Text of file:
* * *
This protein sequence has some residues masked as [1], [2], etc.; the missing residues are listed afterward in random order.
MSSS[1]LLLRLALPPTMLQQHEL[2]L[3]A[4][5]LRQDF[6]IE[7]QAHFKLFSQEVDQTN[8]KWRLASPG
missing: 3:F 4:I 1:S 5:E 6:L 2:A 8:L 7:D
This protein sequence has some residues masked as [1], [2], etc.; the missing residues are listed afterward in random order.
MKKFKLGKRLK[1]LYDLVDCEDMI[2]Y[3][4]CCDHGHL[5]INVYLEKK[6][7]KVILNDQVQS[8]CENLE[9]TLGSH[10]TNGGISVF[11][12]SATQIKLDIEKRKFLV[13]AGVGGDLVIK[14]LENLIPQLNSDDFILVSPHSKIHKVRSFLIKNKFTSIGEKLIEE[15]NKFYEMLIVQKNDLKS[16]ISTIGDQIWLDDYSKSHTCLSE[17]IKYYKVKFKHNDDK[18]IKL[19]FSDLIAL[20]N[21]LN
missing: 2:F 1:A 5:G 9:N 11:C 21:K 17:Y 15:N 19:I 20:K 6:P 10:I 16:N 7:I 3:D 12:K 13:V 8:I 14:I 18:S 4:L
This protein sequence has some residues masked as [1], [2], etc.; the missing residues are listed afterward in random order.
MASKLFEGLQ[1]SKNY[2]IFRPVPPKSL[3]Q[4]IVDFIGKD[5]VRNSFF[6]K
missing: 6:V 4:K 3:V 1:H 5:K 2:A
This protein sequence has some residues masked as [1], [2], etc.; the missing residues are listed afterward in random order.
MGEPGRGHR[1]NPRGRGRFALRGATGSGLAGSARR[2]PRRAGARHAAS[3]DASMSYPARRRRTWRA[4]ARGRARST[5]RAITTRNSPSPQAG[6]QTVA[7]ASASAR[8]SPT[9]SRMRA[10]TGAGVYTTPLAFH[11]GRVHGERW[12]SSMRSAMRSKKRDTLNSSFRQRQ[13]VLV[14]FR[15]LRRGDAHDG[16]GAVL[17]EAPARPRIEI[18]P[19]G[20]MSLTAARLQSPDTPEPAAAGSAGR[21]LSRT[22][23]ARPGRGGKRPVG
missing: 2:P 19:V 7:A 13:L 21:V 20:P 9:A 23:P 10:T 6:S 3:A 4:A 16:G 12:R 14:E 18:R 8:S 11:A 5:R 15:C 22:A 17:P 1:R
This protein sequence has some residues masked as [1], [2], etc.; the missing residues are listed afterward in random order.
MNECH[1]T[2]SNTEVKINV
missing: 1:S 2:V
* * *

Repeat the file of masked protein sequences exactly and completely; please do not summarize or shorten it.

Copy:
This protein sequence has some residues masked as [1], [2], etc.; the missing residues are listed afterward in random order.
MSSS[1]LLLRLALPPTMLQQHEL[2]L[3]A[4][5]LRQDF[6]IE[7]QAHFKLFSQEVDQTN[8]KWRLASPG
missing: 3:F 4:I 1:S 5:E 6:L 2:A 8:L 7:D
This protein sequence has some residues masked as [1], [2], etc.; the missing residues are listed afterward in random order.
MKKFKLGKRLK[1]LYDLVDCEDMI[2]Y[3][4]CCDHGHL[5]INVYLEKK[6][7]KVILNDQVQS[8]CENLE[9]TLGSH[10]TNGGISVF[11][12]SATQIKLDIEKRKFLV[13]AGVGGDLVIK[14]LENLIPQLNSDDFILVSPHSKIHKVRSFLIKNKFTSIGEKLIEE[15]NKFYEMLIVQKNDLKS[16]ISTIGDQIWLDDYSKSHTCLSE[17]IKYYKVKFKHNDDK[18]IKL[19]FSDLIAL[20]N[21]LN
missing: 2:F 1:A 5:G 9:N 11:C 21:K 17:Y 15:N 19:I 20:K 6:P 10:I 16:N 7:I 3:D 12:K 13:V 8:I 14:I 18:S 4:L
This protein sequence has some residues masked as [1], [2], etc.; the missing residues are listed afterward in random order.
MASKLFEGLQ[1]SKNY[2]IFRPVPPKSL[3]Q[4]IVDFIGKD[5]VRNSFF[6]K
missing: 6:V 4:K 3:V 1:H 5:K 2:A
This protein sequence has some residues masked as [1], [2], etc.; the missing residues are listed afterward in random order.
MGEPGRGHR[1]NPRGRGRFALRGATGSGLAGSARR[2]PRRAGARHAAS[3]DASMSYPARRRRTWRA[4]ARGRARST[5]RAITTRNSPSPQAG[6]QTVA[7]ASASAR[8]SPT[9]SRMRA[10]TGAGVYTTPLAFH[11]GRVHGERW[12]SSMRSAMRSKKRDTLNSSFRQRQ[13]VLV[14]FR[15]LRRGDAHDG[16]GAVL[17]EAPARPRIEI[18]P[19]G[20]MSLTAARLQSPDTPEPAAAGSAGR[21]LSRT[22][23]ARPGRGGKRPVG
missing: 2:P 19:V 7:A 13:L 21:V 20:P 9:A 23:P 10:T 6:S 3:A 4:A 16:G 12:R 14:E 18:R 8:S 11:A 5:R 15:C 22:A 17:P 1:R
This protein sequence has some residues masked as [1], [2], etc.; the missing residues are listed afterward in random order.
MNECH[1]T[2]SNTEVKINV
missing: 1:S 2:V